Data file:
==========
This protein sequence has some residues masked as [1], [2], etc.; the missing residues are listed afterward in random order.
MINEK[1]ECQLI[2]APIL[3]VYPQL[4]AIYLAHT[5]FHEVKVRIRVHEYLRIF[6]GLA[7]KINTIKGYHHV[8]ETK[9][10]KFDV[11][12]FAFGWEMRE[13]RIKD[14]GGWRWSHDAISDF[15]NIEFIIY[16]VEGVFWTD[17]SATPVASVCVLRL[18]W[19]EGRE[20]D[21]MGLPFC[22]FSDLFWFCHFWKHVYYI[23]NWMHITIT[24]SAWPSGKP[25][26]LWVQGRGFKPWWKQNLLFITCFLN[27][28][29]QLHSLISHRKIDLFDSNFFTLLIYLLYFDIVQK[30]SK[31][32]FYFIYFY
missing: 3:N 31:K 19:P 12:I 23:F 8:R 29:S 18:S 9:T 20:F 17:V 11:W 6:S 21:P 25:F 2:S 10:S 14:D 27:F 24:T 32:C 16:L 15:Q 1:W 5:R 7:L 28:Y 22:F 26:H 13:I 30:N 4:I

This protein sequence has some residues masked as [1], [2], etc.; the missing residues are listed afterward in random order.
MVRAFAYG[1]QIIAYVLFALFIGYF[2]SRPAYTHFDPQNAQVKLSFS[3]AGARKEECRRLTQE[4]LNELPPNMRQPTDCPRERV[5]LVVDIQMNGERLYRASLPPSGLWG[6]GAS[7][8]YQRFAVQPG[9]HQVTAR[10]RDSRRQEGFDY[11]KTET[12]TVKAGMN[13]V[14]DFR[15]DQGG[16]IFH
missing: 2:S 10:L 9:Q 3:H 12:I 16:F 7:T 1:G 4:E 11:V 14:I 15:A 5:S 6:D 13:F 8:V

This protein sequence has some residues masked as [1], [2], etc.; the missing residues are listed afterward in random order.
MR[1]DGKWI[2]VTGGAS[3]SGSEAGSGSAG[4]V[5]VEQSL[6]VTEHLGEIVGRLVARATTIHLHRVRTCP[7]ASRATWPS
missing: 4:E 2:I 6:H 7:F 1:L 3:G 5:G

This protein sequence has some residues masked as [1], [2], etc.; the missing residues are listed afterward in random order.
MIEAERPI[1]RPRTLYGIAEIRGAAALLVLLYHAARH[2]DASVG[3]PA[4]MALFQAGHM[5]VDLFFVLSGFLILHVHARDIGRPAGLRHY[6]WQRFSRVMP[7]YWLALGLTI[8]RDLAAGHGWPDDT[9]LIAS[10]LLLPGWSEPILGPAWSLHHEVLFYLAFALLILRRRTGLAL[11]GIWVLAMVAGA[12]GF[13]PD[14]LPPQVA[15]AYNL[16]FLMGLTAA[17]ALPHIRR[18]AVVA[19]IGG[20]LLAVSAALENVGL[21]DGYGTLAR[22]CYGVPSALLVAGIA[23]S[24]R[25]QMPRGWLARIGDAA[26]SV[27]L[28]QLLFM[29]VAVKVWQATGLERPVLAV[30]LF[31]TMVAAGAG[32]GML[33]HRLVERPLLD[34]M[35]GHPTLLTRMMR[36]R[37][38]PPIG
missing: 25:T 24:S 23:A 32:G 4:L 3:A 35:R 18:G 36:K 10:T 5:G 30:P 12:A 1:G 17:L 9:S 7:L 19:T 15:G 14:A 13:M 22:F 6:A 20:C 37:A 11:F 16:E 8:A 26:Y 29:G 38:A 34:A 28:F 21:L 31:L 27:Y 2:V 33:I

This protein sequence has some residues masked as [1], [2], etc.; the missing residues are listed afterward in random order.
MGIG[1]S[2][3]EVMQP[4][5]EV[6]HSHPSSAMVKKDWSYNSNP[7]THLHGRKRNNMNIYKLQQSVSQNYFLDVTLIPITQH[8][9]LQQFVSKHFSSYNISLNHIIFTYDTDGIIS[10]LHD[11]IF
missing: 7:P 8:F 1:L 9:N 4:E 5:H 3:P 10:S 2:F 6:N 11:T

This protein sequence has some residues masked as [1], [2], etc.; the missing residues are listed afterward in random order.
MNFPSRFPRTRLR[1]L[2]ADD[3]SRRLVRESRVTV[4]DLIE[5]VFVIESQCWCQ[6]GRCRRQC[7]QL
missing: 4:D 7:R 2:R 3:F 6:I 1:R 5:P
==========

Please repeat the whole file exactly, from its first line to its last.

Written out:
This protein sequence has some residues masked as [1], [2], etc.; the missing residues are listed afterward in random order.
MINEK[1]ECQLI[2]APIL[3]VYPQL[4]AIYLAHT[5]FHEVKVRIRVHEYLRIF[6]GLA[7]KINTIKGYHHV[8]ETK[9][10]KFDV[11][12]FAFGWEMRE[13]RIKD[14]GGWRWSHDAISDF[15]NIEFIIY[16]VEGVFWTD[17]SATPVASVCVLRL[18]W[19]EGRE[20]D[21]MGLPFC[22]FSDLFWFCHFWKHVYYI[23]NWMHITIT[24]SAWPSGKP[25][26]LWVQGRGFKPWWKQNLLFITCFLN[27][28][29]QLHSLISHRKIDLFDSNFFTLLIYLLYFDIVQK[30]SK[31][32]FYFIYFY
missing: 3:N 31:K 19:P 12:I 23:F 8:R 29:S 18:S 9:T 20:F 17:V 11:W 6:S 21:P 25:F 2:S 10:S 14:D 27:F 24:T 32:C 16:L 15:Q 1:W 5:R 7:L 28:Y 22:F 26:H 13:I 30:N 4:I

This protein sequence has some residues masked as [1], [2], etc.; the missing residues are listed afterward in random order.
MVRAFAYG[1]QIIAYVLFALFIGYF[2]SRPAYTHFDPQNAQVKLSFS[3]AGARKEECRRLTQE[4]LNELPPNMRQPTDCPRERV[5]LVVDIQMNGERLYRASLPPSGLWG[6]GAS[7][8]YQRFAVQPG[9]HQVTAR[10]RDSRRQEGFDY[11]KTET[12]TVKAGMN[13]V[14]DFR[15]DQGG[16]IFH
missing: 2:S 10:L 9:Q 3:H 12:I 16:F 7:T 1:G 4:E 11:V 14:I 15:A 5:S 6:D 13:F 8:V

This protein sequence has some residues masked as [1], [2], etc.; the missing residues are listed afterward in random order.
MR[1]DGKWI[2]VTGGAS[3]SGSEAGSGSAG[4]V[5]VEQSL[6]VTEHLGEIVGRLVARATTIHLHRVRTCP[7]ASRATWPS
missing: 4:E 2:I 6:H 7:F 1:L 3:G 5:G

This protein sequence has some residues masked as [1], [2], etc.; the missing residues are listed afterward in random order.
MIEAERPI[1]RPRTLYGIAEIRGAAALLVLLYHAARH[2]DASVG[3]PA[4]MALFQAGHM[5]VDLFFVLSGFLILHVHARDIGRPAGLRHY[6]WQRFSRVMP[7]YWLALGLTI[8]RDLAAGHGWPDDT[9]LIAS[10]LLLPGWSEPILGPAWSLHHEVLFYLAFALLILRRRTGLAL[11]GIWVLAMVAGA[12]GF[13]PD[14]LPPQVA[15]AYNL[16]FLMGLTAA[17]ALPHIRR[18]AVVA[19]IGG[20]LLAVSAALENVGL[21]DGYGTLAR[22]CYGVPSALLVAGIA[23]S[24]R[25]QMPRGWLARIGDAA[26]SV[27]L[28]QLLFM[29]VAVKVWQATGLERPVLAV[30]LF[31]TMVAAGAG[32]GML[33]HRLVERPLLD[34]M[35]GHPTLLTRMMR[36]R[37][38]PPIG
missing: 25:T 24:S 23:A 32:G 4:L 3:A 35:R 18:G 36:K 10:T 5:G 30:P 12:A 1:G 17:L 9:S 7:L 19:T 15:G 14:A 13:M 22:F 6:A 20:C 37:A 11:F 16:E 8:A 26:Y 29:G 38:A 34:A 28:F 21:L 31:L 27:Y 2:V 33:I

This protein sequence has some residues masked as [1], [2], etc.; the missing residues are listed afterward in random order.
MGIG[1]S[2][3]EVMQP[4][5]EV[6]HSHPSSAMVKKDWSYNSNP[7]THLHGRKRNNMNIYKLQQSVSQNYFLDVTLIPITQH[8][9]LQQFVSKHFSSYNISLNHIIFTYDTDGIIS[10]LHD[11]IF
missing: 7:P 8:F 1:L 9:N 4:E 5:H 3:P 10:S 2:F 6:N 11:T

This protein sequence has some residues masked as [1], [2], etc.; the missing residues are listed afterward in random order.
MNFPSRFPRTRLR[1]L[2]ADD[3]SRRLVRESRVTV[4]DLIE[5]VFVIESQCWCQ[6]GRCRRQC[7]QL
missing: 4:D 7:R 2:R 3:F 6:I 1:R 5:P